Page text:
This is not what Albrecht was expecting or hoping for. He had expected quantum cosmology to tell him exactly why the universe we live in looks the way it does. The discovery of the clock ambiguity seemed to block that path. It looked to him as if quantum cosmology would never predict the course of history through the universe because the laws determining that history could never be specified beforehand. A few physicists have challenged this radical idea, but many share their colleague’s befuddlement. “What I was finding seemed crazy,” he says. “It meant that the fundamental physical laws were not fundamental.”
Albrecht’s frustration was understandable. The clock ambiguity goes against not just the Newtonian belief in universal law, but the even more deeply held faith in law itself—in the idea that nature is guided by timeless rules that can be described in mathematical terms. “All is number,” said Pythagoras (he of the famous triangle theorem) 2,500 years ago. Plato believed in a realm of “ideal forms.” When Newton wrote a single equation that described the fall of apples and the motion of planets, he was already tapping into an ancient tradition.
That tradition was threatened early in the 20th century when physicists realized that general relativity and quantum mechanics—the two leading ways of describing the world—were in key ways incompatible with each another. The theories break down most spectacularly in the early universe, when everything was compressed into a small space. Suddenly the domains of the very small (quantum mechanics) and the very large (relativity) overlap. You need to use quantum mechanics to describe the physics, but those equations do not encompass gravity.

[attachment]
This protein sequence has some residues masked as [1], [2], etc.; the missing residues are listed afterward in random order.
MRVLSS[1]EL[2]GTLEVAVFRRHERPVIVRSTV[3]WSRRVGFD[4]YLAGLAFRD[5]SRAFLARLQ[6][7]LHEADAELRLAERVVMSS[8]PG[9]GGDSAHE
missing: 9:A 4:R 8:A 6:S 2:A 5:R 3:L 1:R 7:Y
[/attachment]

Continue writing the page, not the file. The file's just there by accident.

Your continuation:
The quest to reconcile the quantum and relativistic worldviews has occupied physics for decades. At the moment, string theory seems to be the most promising way forward. In this vision, matter is made up of incredibly minuscule vibrating strings that exist in an 11-dimensional space-time. With this formulation, many string theorists say, it may be possible to come up with one set of laws that describe the universe from the Big Bang onward. So far, though, no single version of string theory has yielded a consistent or complete answer.
With no established map, researchers must explore the terrain in bits and pieces. It was in exploring those interstitial domains that Albrecht stumbled on his clock ambiguity, which may have uncovered a fatal flaw: Even if string theory works, it is not clear how to use it to predict the kind of universe that would unfold from its rules. And that is far from the only objection being leveled against physicists’ leading effort to craft a master theory of reality.
THE SLAYERS OF STRING THEORY
Like Albrecht, and like just about every other physicist, Lee Smolin of the Perimeter Institute for Theoretical Physics in Waterloo, Ontario, started as a true believer in timeless law. In the 1980s he did some work on string theory. He also developed his own version of a multiverse in which every black hole spawns a new universe at its center. This introduced Darwinian natural selection to his idea of the cosmos: Whether or not a particular kind of universe proliferates depends on its fitness. The universes that are good at creating black holes thrive; it is no coincidence, he concluded, that we live in just such a universe.